Why 2019 was Year Kosovo will Want to Forget

Not the 'year of the economy' after all:

Former Prime Minister of the Republic of Kosovo Ramush Haradinaj EPA-EFE/VALDRIN XHEMAJ

Former Prime Minister Ramush Haradinaj stated multiple times that it was going to be the "year of the economy." But that was not the case. Kosovo remained one of the poorest countries of Europe, where more than 40 per cent of the population live below the official poverty line, and around 17 per cent are extremely poor.

According to the World Bank, the youth unemployment level in Kosovo remains around 50 per cent, with no significant downward trend. Moreover, the economy still depends highly on remittances from the diaspora.

The imposition of customs tariffs on Bosnian and Serbian goods further damaged the small pockets of Kosovo citizens. The price of several products, including basic commodities, such as dairy items and bread, rose significantly as a result of the tariffs.

Haradinaj's government meanwhile used every opportunity to employ relatives and party loyalists in public institutions. This solidified the notion that securing a well-paid public job in Kosovo requires political connections. He also appointed an excessive amount of deputy ministers, more than 80. His cabinet was the largest seen so far.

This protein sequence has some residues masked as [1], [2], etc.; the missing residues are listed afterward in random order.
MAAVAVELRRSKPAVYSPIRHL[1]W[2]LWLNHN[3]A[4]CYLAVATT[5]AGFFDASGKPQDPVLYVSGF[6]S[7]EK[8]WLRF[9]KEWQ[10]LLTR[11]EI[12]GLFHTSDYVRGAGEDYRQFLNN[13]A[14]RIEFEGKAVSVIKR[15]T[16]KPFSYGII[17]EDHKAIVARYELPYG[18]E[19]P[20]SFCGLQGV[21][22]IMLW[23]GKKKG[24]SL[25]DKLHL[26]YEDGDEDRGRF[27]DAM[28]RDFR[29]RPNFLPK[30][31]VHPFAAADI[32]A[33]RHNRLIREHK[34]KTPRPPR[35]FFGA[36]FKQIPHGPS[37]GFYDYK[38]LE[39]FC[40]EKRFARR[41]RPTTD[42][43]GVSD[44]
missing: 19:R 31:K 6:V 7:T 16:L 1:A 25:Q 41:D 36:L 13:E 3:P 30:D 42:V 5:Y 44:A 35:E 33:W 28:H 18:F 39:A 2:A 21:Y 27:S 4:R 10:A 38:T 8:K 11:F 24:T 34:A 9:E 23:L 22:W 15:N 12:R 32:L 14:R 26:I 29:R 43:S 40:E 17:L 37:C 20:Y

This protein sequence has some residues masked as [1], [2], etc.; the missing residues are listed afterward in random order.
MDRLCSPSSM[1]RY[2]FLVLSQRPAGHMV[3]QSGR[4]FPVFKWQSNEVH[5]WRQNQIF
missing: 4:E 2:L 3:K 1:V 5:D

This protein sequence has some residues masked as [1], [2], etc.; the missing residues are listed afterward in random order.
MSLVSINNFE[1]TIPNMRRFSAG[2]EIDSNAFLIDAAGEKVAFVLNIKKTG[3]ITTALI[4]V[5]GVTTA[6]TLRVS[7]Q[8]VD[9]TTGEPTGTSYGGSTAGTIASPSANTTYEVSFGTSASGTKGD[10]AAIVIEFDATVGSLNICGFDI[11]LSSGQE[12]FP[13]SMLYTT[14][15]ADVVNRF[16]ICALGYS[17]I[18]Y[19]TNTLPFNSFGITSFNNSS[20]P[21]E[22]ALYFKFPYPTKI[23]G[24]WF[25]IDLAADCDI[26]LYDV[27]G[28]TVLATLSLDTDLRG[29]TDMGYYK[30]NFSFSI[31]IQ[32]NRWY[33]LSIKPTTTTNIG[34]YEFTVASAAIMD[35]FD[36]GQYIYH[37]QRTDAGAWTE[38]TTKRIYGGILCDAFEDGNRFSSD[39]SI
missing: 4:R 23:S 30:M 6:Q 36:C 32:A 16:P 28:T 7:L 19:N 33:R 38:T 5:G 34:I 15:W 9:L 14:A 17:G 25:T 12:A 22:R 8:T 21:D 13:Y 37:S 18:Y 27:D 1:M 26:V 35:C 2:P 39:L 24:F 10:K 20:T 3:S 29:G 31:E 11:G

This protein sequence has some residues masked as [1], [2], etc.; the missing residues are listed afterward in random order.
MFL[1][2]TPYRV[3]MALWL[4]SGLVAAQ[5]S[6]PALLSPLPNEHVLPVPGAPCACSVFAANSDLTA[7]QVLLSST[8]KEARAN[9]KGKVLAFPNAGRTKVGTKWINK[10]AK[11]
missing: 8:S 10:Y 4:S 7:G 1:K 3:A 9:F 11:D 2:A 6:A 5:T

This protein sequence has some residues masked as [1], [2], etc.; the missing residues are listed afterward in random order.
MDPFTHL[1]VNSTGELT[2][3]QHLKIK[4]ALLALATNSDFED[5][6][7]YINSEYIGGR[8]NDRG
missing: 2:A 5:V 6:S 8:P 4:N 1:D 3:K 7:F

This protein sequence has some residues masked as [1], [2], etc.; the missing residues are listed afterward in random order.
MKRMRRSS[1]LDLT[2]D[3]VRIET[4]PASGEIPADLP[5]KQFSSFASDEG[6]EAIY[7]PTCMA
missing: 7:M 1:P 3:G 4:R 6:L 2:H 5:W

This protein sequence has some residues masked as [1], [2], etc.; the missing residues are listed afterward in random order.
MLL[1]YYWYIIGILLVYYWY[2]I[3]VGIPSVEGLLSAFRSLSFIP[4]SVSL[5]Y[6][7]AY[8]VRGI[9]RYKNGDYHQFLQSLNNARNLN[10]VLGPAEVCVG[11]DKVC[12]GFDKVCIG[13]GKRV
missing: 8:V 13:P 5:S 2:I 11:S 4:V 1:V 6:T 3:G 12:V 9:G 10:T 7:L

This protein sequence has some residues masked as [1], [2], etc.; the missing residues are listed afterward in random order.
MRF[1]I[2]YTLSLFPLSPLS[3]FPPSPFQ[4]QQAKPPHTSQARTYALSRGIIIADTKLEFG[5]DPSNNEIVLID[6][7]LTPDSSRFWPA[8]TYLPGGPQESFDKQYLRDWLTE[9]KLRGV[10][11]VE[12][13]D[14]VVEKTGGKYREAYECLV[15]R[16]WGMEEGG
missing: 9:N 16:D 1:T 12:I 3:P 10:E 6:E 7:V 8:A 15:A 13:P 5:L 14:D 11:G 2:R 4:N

According to Transparency International's Corruption Perception Index, Kosovo has dropped by three points since Haradinaj took charge of the government, falling from 85th place in 2017 to 101st in 2019.

More pollution on the way:

A face mask is placed on the St. Teresa statue during a smog and heavy air pollution in the morning in Pristina, Kosovo. Photo: EPA-EFE/VALDRIN XHEMAJ

Air pollution levels reached record levels this winter....

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